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New deal sees Hydro spending 8 times more on electricity from Kruger than last year

Corner Brook Pulp and Paper, owned by Montreal-based company Kruger, employs about 300 people in Corner Brook.  (Colleen Connors/CBC - image credit)
Corner Brook Pulp and Paper, owned by Montreal-based company Kruger, employs about 300 people in Corner Brook. (Colleen Connors/CBC - image credit)

Newfoundland and Labrador Hydro's payments to Kruger will be going up by at least a factor of eight this year, as part of the provincial government's effort to stabilize operations at the Corner Brook paper mill.

The deal announced last week — but quietly brokered by the province in January — will see Hydro spend $22 million to purchase power from the Deer Lake hydroelectric dam between February and July.

It's not uncommon for Hydro to call on Kruger for additional power during peak times, as the pair already had a 15-year agreement for capacity assistance that was renewed last November.

The difference? Hydro only needed $2.7 million in electricity from Kruger for a six-month period covering last winter, a stark comparison to the $22 million it will spend under the new agreement.

The most Hydro has ever spent on electricity from Kruger for a six-month period is $3.1 million, as first reported by business outlet allNewfoundlandLabrador.

Speaking at an unrelated news conference on Tuesday, Premier Andrew Furey said the government had to consider all the indirect costs associated with the mill when figuring out a plan. He was asked if he felt the deal they came up with was a good value for public money.

"We believe at this point in time that it is," he replied.

Jordan Brown, MHA for Labrador West, is suspicious of the mechanism used by the provincial government to purchase power from Kruger's generating facility in Deer Lake.
Jordan Brown, MHA for Labrador West, is suspicious of the mechanism used by the provincial government to purchase power from Kruger's generating facility in Deer Lake.

Jordan Brown, MHA for Labrador West, is suspicious of the mechanism used by the provincial government to purchase power from Kruger's generating facility in Deer Lake. (Ryan Cooke/CBC)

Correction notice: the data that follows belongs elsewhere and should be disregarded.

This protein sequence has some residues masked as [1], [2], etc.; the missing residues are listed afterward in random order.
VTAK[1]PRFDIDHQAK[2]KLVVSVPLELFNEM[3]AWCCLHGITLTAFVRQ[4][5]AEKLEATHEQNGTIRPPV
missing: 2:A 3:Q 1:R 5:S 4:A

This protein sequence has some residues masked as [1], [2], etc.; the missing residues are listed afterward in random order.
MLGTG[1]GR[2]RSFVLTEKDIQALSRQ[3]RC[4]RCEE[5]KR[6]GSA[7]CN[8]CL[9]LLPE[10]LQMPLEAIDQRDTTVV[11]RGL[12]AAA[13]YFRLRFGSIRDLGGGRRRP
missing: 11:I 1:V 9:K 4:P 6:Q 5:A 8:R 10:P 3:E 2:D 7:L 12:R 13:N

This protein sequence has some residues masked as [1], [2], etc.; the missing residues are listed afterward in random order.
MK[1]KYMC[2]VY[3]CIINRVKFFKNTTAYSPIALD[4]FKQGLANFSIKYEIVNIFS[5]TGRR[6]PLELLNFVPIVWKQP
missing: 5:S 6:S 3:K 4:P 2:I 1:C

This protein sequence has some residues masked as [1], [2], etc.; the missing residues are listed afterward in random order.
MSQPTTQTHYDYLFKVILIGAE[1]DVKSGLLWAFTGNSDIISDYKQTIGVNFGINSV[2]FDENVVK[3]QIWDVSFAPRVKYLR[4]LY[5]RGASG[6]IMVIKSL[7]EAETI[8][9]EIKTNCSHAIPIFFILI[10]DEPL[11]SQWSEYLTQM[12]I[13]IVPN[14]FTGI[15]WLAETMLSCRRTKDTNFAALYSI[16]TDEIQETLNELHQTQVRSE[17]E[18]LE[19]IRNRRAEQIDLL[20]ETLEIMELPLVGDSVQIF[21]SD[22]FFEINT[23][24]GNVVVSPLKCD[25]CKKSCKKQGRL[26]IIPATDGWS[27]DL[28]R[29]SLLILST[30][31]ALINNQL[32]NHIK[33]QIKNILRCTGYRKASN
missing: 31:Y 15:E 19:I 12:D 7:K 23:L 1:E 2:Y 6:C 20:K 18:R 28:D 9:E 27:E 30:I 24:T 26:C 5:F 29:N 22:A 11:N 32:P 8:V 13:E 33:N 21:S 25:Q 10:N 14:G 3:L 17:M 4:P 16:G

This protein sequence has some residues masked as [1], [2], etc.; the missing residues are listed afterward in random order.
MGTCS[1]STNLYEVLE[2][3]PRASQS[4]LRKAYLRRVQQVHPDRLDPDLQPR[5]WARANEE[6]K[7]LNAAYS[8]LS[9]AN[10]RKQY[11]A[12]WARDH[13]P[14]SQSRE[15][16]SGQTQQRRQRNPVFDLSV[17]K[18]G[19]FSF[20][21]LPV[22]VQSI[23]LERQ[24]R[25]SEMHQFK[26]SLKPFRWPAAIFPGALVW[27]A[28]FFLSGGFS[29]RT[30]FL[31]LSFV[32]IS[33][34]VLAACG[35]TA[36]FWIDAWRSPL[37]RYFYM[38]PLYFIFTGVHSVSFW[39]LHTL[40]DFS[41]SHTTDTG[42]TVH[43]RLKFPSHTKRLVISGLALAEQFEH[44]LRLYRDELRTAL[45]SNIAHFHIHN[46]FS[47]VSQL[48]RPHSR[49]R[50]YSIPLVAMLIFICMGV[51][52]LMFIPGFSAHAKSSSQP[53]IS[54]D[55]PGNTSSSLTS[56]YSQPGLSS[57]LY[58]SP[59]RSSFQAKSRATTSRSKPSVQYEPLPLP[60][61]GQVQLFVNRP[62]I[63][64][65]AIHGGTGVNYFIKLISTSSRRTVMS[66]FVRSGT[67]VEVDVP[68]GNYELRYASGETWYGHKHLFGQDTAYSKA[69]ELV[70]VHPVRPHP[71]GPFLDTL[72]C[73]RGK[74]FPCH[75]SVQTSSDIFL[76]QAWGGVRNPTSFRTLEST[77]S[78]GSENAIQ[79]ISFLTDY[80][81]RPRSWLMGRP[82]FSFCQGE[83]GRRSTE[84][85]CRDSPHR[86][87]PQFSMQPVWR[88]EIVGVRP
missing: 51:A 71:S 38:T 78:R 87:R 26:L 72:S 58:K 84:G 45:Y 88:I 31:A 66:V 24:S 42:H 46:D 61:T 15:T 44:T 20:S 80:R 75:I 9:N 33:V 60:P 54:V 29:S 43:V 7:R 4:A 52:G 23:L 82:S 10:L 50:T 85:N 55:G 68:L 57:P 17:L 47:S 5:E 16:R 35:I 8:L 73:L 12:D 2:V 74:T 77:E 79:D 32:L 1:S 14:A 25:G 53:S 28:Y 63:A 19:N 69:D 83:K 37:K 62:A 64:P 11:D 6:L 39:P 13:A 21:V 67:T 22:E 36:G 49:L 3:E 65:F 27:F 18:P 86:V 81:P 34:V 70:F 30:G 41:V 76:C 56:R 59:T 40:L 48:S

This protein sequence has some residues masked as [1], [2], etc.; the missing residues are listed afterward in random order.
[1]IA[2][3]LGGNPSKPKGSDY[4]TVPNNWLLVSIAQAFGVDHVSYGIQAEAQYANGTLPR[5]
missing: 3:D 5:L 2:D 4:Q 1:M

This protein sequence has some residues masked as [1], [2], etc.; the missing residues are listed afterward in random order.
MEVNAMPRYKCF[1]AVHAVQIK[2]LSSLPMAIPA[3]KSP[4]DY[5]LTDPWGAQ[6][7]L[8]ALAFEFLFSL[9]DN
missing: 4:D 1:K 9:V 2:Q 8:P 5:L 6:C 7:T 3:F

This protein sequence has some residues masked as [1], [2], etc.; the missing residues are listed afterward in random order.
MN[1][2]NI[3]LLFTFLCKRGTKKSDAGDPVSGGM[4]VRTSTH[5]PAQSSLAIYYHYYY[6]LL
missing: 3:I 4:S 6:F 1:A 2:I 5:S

But the whole situation has left NDP MHA Jordan Brown perplexed.

"Clearly there is something here that is more than just a power purchase agreement. This is obviously some sort of deal for Kruger to, you know, find a way to get money into the company," Brown said.

Kruger's operations in Corner Brook have struggled over the past decade, as the newsprint industry as a whole took a dive. The company already owes the provincial government more than $117 million for a 2014 loan to save the mill — a loan the company hasn't made a payment on in more than two years.

When asked if the new deal felt like another bailout, Brown said: "The mechanism they're choosing is very suspect."

Wakeham applauds stability, pans "secrecy"

PC Leader Tony Wakeham said the deal could be good news if it means a more stable economy for the City of Corner Brook.

But he's not happy with the way it came to be, and not thrilled he found out about it from a news article months after an order-in-council was made.

"Finding out that the government did this deal somewhat in secrecy, I guess, that becomes part of the problem," Wakeham said.

PC Leader Tony Wakeham says the Kruger deal could be good for the 300 workers at the Corner Brook mill, but he's critical of the way the provincial government handled the situation.
PC Leader Tony Wakeham says the Kruger deal could be good for the 300 workers at the Corner Brook mill, but he's critical of the way the provincial government handled the situation.

PC Leader Tony Wakeham says the Kruger deal could be good for the 300 workers at the Corner Brook mill, but he's critical of the way the provincial government handled the situation. (Katie Breen/CBC)

Kruger has said it plans to use this six-month period to conduct a trio of studies on ways to diversify its Corner Brook business and get away from its reliance on newsprint. The leading contender is a biofuel production facility.

Furey said they're going to hold the company accountable to those plans.

"They've said that they're going to diversify and we'll hold them to that," he said. "This isn't a forever agreement. This is a 'please help us understand how you're going to diversify [agreement].'"

Wakeham believes the Liberal government should have had a plan to diversify the forestry industry years ago, when the writing was on the wall for the newsprint sector.

"What's the long-term strategy here for our forestry industry? You know, when we think about all the people that are employed in even the sawmill industry, and everything that depends on this. That's what's important."

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